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The incident happened this week on the Ivy League college campus and went viral after the black student, Lolade Siyonbola, posted a 17-minute recording of the encounter she had with police. Throughout the longer video, officers are repeatedly heard justifying their involvement to Siyonbola, claiming their responsibility was to ensure that she "belonged there", and that they were determined to "get to the bottom of this". When she asked them about the complaint, one officer said, "She called us (and) said there's somebody who appeared they weren't ... where they were supposed to be". "I'm going to call the police". Earlier this week, an incident took place in the Hall of Graduate Studies: one student reported another student-a student of color who resides in HGS and thus had every right to be there-to the Yale Police.

"I have every right to call the police, you can not sleep in that room", she warned in the first video recorded by Ms. Siyonbola.

The sleeping woman was identified as Lolade Siyonbola, a graduate student in African studies, who was napping while she was trying to finish a paper, according to footage from two cellphone videos she posted on social media. If the most disturbing thing you've ever walked in on in your common room is a black person sleeping consider yourself lucky. According to The Root: "Braasch is a philosophy Ph.D. candidate who has studied gender and law, according to Yale's website, and who has expressed civil rights and human rights as interests in her LinkedIn".

"We have been dealing with different emotions and you want to laugh about this but it's not amusing". You may think that the think pieces and Black Twitter fame are worth it, but I promise you, we'd much rather not be at risk of being arrested for doing mundane shit. Sarah Braasch, a White student, took time to harass Siyonbola.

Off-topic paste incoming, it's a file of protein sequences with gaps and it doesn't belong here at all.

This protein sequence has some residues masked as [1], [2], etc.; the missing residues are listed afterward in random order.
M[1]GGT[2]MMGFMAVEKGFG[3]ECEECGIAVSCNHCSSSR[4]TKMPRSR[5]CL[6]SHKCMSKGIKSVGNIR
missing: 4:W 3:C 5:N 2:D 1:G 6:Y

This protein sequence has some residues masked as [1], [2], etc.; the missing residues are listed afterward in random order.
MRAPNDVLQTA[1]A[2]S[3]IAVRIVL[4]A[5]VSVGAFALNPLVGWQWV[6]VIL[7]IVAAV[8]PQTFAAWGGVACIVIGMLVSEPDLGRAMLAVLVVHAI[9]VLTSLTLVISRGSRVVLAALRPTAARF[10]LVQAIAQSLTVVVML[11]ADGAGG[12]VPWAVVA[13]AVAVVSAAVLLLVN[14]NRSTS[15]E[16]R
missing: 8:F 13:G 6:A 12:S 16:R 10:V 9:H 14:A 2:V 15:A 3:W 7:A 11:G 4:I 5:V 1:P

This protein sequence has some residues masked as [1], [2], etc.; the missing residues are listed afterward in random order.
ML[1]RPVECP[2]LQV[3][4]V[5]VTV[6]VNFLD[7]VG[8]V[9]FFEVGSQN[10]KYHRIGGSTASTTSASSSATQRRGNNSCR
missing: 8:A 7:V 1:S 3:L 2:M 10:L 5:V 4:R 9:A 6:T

A black Yale University graduate student was confronted by campus police late Monday night. Siyonbola, who is black, posted videos of her exchanges with the student and police on Facebook.

The Yale Daily News reports that graduate students received an email Tuesday from Lynn Cooley, the dean of Yale's graduate school of arts and sciences, inviting them to share their concerns about the incident.

Just in the past few weeks, black people in America have been forced to add to the long list of innocuous, every day things they can not do without being subject to police presence.

"We believe the Yale police who responded followed procedures", Tom Conroy, a spokesperson for the university, said Wednesday.

"I am committed to redoubling our efforts to build a supportive community in which all graduate students are empowered in their intellectual pursuits and professional goals within a welcoming environment", she wrote.

"I thought it was very vague", she said.